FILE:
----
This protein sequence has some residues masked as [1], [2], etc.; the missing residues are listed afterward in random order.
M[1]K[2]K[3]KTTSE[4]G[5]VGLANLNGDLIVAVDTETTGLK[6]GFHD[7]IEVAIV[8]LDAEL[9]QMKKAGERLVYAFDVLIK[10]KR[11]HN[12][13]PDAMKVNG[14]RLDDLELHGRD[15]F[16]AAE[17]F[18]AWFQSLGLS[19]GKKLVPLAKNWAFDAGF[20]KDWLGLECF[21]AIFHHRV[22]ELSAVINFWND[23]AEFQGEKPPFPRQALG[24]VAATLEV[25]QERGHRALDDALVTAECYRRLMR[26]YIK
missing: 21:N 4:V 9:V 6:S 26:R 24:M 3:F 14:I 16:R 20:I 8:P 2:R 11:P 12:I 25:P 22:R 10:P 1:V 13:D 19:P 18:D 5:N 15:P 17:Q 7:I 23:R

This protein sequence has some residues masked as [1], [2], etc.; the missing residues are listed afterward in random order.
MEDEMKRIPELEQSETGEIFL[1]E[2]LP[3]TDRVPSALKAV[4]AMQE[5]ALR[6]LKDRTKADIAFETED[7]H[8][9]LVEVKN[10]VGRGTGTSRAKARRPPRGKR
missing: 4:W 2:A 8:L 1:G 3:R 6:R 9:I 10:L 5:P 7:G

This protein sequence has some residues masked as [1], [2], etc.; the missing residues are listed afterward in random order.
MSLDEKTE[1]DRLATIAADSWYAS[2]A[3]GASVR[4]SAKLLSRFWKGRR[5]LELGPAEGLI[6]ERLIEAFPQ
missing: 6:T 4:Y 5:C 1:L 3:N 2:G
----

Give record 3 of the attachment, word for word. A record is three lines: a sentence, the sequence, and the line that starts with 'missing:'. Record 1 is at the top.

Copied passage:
This protein sequence has some residues masked as [1], [2], etc.; the missing residues are listed afterward in random order.
MSLDEKTE[1]DRLATIAADSWYAS[2]A[3]GASVR[4]SAKLLSRFWKGRR[5]LELGPAEGLI[6]ERLIEAFPQ
missing: 6:T 4:Y 5:C 1:L 3:N 2:G